Interested in joining our community of sponsors? Click here to learn more.

No Birth Should Be Left Up to Chance

This blog first appeared in the Huffington Post


Giving birth ranks among the scariest moments for any mother. It certainly was for me. I was living in Hong Kong at the time when my second of three children was born. And he was born in a hurry. He came so fast that I actually thought I’d give birth in our car on the way to the hospital! Fortunately, that didn’t happen and I safely delivered my son Patrick surrounded by a team of well-trained doctors and nurses, not to mention my loving (and relieved!) husband by my side.



But I’m one of the lucky ones.


As new research released today by Save the Children reveals, 40 million women give birth without any trained help whatsoever. What’s more, 2 million women give birth entirely alone.


I met one

Parents get involved in Sponsorship Funded Programs

AfCO Sponsorship Blog Post 3 - Shazia Azizzada - Blog Writer 4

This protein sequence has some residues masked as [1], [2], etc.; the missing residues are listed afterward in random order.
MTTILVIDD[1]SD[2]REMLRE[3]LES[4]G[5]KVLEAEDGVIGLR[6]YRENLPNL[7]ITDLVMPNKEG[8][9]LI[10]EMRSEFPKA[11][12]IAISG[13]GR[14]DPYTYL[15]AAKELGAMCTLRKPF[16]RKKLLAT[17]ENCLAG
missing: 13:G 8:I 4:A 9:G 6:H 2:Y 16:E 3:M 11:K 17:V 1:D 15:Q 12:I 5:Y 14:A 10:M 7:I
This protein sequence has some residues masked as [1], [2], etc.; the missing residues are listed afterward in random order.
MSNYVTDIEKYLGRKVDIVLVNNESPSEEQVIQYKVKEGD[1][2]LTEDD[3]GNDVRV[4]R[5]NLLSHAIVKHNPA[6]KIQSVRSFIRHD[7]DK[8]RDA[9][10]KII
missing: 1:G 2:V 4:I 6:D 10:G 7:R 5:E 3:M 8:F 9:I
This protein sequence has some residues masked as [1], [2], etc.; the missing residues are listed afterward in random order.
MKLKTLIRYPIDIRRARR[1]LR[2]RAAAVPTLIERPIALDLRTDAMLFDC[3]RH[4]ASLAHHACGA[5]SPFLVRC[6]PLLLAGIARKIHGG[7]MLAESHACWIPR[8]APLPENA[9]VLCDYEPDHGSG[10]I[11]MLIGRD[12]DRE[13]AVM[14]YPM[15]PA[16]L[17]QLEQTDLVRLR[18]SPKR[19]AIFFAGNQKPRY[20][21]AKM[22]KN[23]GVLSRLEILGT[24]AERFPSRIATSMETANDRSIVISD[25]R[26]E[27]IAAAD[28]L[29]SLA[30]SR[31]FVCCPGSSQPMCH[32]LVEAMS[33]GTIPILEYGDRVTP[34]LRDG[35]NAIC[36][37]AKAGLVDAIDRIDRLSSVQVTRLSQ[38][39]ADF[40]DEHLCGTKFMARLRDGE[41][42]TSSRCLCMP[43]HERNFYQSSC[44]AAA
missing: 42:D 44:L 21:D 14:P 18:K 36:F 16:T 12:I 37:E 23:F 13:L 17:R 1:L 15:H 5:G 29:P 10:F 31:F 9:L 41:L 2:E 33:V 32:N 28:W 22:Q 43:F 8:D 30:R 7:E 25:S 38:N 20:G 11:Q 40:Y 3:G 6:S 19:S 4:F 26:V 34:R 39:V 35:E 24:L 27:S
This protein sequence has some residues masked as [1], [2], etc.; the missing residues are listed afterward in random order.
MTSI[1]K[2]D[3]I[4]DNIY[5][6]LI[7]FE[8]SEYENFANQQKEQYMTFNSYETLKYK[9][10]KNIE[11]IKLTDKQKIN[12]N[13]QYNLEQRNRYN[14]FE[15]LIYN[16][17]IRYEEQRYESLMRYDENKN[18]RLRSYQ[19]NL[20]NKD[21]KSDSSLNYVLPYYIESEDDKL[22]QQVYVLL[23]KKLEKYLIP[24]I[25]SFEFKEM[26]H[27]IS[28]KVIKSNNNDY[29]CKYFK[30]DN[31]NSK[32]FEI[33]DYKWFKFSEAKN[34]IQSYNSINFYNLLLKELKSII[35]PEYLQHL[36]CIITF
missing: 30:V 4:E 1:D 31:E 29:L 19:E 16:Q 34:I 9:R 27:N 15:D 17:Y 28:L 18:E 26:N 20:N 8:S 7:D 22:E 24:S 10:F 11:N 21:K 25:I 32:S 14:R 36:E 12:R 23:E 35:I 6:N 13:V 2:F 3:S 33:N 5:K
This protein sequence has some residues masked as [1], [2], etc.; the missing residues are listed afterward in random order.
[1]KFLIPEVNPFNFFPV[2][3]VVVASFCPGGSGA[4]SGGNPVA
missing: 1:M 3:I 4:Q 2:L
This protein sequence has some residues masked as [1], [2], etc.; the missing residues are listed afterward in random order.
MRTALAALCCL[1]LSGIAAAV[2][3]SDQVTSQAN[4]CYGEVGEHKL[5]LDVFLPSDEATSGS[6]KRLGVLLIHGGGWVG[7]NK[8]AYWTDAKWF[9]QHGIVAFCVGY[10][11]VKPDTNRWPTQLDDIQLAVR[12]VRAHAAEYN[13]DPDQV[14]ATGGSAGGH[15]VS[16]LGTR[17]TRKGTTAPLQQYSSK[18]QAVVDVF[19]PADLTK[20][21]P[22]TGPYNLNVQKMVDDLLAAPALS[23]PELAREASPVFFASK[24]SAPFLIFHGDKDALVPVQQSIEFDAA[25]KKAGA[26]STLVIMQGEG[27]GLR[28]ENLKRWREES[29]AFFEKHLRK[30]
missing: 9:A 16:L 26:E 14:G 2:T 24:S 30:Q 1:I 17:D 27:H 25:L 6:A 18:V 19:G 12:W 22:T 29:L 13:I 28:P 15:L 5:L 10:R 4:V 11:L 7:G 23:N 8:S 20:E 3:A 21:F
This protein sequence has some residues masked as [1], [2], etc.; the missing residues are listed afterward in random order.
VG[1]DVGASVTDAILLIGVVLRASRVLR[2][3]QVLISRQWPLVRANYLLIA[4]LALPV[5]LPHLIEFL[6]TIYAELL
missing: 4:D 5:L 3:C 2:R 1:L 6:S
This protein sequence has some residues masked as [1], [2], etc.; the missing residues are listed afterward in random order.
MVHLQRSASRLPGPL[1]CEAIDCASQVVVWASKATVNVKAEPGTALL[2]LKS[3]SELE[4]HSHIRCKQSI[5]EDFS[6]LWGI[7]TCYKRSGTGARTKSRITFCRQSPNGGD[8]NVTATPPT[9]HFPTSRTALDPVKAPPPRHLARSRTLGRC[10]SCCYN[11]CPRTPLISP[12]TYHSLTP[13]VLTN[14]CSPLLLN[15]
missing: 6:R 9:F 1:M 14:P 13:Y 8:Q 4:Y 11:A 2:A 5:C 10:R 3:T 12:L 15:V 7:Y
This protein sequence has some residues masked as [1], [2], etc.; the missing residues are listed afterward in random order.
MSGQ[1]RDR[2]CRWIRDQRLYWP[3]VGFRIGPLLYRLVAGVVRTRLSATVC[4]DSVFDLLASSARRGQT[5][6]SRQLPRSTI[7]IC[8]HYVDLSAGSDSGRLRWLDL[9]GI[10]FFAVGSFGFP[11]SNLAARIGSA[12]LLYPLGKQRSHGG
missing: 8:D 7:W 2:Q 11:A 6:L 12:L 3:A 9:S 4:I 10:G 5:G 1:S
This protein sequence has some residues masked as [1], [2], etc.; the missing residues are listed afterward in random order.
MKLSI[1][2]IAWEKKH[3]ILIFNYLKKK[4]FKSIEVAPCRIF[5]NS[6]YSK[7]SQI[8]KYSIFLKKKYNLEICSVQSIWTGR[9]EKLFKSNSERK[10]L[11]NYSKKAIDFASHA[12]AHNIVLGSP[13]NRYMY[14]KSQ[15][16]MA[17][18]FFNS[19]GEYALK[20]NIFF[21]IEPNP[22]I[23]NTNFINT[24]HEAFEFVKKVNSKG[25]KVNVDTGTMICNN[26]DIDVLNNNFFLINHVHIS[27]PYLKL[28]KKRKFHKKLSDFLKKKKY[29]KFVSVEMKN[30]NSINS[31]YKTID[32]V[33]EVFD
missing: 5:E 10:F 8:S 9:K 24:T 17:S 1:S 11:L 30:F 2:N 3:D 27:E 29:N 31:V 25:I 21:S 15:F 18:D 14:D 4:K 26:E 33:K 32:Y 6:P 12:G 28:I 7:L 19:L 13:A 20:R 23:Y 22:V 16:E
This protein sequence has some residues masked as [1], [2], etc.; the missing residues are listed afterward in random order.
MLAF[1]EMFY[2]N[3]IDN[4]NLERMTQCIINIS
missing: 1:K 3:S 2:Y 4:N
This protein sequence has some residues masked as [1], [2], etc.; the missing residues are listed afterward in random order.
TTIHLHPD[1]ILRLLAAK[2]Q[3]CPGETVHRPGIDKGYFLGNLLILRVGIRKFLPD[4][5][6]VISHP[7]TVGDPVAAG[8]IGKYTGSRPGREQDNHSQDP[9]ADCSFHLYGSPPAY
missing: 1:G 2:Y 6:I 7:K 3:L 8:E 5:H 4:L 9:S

Shazia Azizzada, MIS Officer

Faryab Province, Afghanistan

February 2014

Khal Mohammad of Faryab Province is not educated as there was no school available when he was a child, but he still serves his people by participating in Save the Children programs. He is an active member of the School Health and Nutrition Committee and feels responsible for mobilizing community members to support programs and send their children to Child Focused Health Education groups.

“Being illiterate,” he says, “is like having eyes and not being able to see. Now that we have a nice school, I strongly support children attending and growing up to be teachers, doctors and engineers to build their country.”